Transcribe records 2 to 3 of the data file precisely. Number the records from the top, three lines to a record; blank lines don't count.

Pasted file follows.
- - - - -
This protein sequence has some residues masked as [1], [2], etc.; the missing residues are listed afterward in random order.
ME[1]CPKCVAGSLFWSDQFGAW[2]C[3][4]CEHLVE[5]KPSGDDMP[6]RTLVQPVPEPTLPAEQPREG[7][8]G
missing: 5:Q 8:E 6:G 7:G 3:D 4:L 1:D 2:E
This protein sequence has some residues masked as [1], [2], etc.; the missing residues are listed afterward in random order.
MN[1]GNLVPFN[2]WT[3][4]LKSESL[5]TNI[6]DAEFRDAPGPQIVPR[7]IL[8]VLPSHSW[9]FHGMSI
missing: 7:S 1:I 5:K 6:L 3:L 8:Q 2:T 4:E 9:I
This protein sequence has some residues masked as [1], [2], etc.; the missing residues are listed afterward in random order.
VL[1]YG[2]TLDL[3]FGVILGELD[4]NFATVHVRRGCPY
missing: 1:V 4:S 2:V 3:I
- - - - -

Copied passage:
This protein sequence has some residues masked as [1], [2], etc.; the missing residues are listed afterward in random order.
MN[1]GNLVPFN[2]WT[3][4]LKSESL[5]TNI[6]DAEFRDAPGPQIVPR[7]IL[8]VLPSHSW[9]FHGMSI
missing: 7:S 1:I 5:K 6:L 3:L 8:Q 2:T 4:E 9:I
This protein sequence has some residues masked as [1], [2], etc.; the missing residues are listed afterward in random order.
VL[1]YG[2]TLDL[3]FGVILGELD[4]NFATVHVRRGCPY
missing: 1:V 4:S 2:V 3:I